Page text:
Game of Thrones: Season 7, Ep 6

GoT Lightening Round

Kris Vieira: Guys, I feel conflicted. I really enjoyed so much of last night’s episode. But every time I try thinking about a plot line for more than a minute, I feel squirrely. There are just so many problems and so much lazy writing that I feel terribly frustrated. The show still feels exciting and brilliant in many ways, but we are absolutely getting short shrift when it comes to character and plot development. It feels sloppy and rushed.

Let’s start with the Kidnap-a-Zombie plan that I had such a problem with last week. I don’t know if I have ever actually used the word cockamamie, but it’s the word that most readily springs to mind. The plan was a terrible idea, and hardly worth the loss of a dragon (actually, it was worse than a loss--but we’ll get to that later) and the loss of a resurrection specialist like Thoros. The objective is to prove to Cersei that a truce is warranted. You’ll remember back in season one, Cersei famously told Ned Stark that in the game of thrones, you either win or you die. I don’t see Cersei giving an inch no matter how many twitching corpses they throw at her feet. She will win or she will die; peace is not an option.

Sarah Webster: Kris, I totally agree. The entire story-line north of the wall is garbage. The idea is completely ridiculous. Jon knows better. He's been beyond the wall and knows what to expect. Tyrion knows better. Cersei does not care about the greater good. The whole plot feels contrived. George R.R. Martin told the writers how the story ends. But it seems they have their own ideas about how to get us there. I cannot imagine it would play out this way in the books. This world, its characters and their relationships are so meticulously crafted. Our path would surely be more organic and plausible than this insanity Weiss and Beinoff expect us to buy.

KV: The whole “let’s talk about our awkward connections to each other” thing on their snowy hike seemed ridiculous. And they added all these rando no-name jabronis to the crew just to have people to kill off? It was for real like the red shirts on Star Trek. Cheap, cheap, cheap.

SW: I actually enjoyed some of the north of the wall banter. This bunch is an interesting lot and their relationships to one another bring back fond memories to when the show cared about the integrity of its characters. I have a serious problem with the sacrificial extras though. If you're going to kill off a bunch of no-name jabronis (as you so aptly described them, Kris) you have to at least establish that they're there. I kept screaming, “who is that? Who just died?” Only to realize every main character was still standing. It was baffling.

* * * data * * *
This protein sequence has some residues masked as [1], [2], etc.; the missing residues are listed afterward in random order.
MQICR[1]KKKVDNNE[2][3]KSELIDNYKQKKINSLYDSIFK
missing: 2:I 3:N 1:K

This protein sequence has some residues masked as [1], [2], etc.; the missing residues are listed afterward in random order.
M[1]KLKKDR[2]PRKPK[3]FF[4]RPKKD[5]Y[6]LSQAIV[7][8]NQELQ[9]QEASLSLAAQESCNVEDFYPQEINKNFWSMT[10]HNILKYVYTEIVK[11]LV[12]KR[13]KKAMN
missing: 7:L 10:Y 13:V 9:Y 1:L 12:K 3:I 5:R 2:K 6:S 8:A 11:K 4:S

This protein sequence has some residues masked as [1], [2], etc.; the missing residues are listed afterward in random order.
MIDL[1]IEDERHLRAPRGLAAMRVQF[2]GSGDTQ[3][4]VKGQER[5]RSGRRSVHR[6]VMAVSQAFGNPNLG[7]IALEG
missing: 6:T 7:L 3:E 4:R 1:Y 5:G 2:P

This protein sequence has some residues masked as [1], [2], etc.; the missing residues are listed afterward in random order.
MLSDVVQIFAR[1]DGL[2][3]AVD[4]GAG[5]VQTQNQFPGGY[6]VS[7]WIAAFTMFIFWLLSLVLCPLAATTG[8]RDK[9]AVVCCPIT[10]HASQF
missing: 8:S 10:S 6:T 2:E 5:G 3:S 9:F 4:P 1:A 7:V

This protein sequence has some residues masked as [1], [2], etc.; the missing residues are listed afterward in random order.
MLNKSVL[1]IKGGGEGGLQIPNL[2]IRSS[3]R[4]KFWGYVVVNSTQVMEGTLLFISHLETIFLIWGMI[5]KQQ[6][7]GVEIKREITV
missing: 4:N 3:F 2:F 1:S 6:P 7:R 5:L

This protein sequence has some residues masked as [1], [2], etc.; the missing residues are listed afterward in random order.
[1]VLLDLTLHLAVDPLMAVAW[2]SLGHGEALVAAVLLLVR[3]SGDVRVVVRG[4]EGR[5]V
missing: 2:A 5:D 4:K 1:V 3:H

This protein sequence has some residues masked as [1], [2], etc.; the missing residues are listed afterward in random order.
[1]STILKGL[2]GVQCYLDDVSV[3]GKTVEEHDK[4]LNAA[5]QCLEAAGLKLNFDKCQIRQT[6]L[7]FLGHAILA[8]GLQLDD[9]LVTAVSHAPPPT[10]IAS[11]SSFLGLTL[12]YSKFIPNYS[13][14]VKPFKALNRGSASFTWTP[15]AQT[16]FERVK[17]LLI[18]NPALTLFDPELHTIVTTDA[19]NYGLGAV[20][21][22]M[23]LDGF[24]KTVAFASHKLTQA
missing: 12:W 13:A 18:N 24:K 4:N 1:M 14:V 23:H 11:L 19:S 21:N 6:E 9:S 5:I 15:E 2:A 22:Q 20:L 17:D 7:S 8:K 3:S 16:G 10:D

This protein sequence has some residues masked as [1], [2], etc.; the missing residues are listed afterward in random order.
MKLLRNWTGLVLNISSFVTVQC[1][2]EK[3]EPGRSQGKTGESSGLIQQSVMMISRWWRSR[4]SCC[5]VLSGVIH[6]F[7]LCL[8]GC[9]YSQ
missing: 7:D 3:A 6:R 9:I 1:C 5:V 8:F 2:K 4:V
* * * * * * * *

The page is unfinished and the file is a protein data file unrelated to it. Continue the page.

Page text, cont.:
Elizabeth Hargreaves: That is too funny. My husband said the exact same thing about the red shirts.

KV: The frozen lake was pretty great. The horde of white walkers and wights is always a sight to behold. The response? Send Gendry to run all the way to Eastwatch (he’s the fastest? What? How was that established?) send a raven to Dragonstone (how long does it take a raven to fly that far?)….to send Dany with all three dragons? Never mind that the timeline is absolutely impossible. What I want to know is, was that seriously your Plan B?! Jon has seen the army of the dead before. He knows it’s a massive army, and yet they went with a small troupe hoping to catch some stray wights (which they magically did) and not run into the whole army? Did they think about what might happen if they did run into the army? Can someone explain this to me? I’m sorry, I’m really stuck on this, you guys.

EH: Yeah, it was such a bad plan. But I guess they pulled it off. Which was really surprising. It just seemed SO far fetched. I agree the timeline was a stretch. Were they only a few hours run from the wall? It felt like they were actually somewhat close still. Did they walk longer than a day? And why not assume that you’d want at least ONE dragon to follow you and “burninate the countryside” in case you ran into trouble. I mean they could have had preventative dragon insurance. But I was still an amazing battle scene. I was definitely on the edge of my seat.

SW: Stranding our heros on the frozen lake was thrilling and visually stunning. As soon as it happened I could only groan. Of course, the only thing that could save them was a dragon. I knew it was coming. I knew the scene would be awesome. And it was. But, come on...I'm willing to suspend my disbelief to some degree. After all, it's a show about dragons and ice zombies. This just takes it too far. They didn't send a raven, they called Daenerys on her cell phone. And her Dragons fly at the speed of light. Those guys were on that rock for 15 minutes and she showed up from thousands of miles away. Give me a break.

KV: This strange thing happens, too, where Tormund almost dies. I could feel that old familiar pain of losing a favorite character. But he lives! Which is great...except it didn’t feel like Game of Thrones. The anonymous members of the party die brutally, and Mr. Man Bun, too, but our favorites all come out OK. They attempted a fake-out Jon Snow death, too, which was cheap, because we all knew that wouldn’t really happen. And you just faked us out on Jaime’s death. Knock it off!

SW: Yup, Kris. After season three nobody really dies. For it to be truly suspenseful, we have to believe it may happen. But we don't. Thoros was a cheap sacrifice. I'd be willing to bet most watchers couldn't remember his name or how he fit into the story. They haven't shown the Brotherhood in several seasons and now we're supposed remember or care. Please.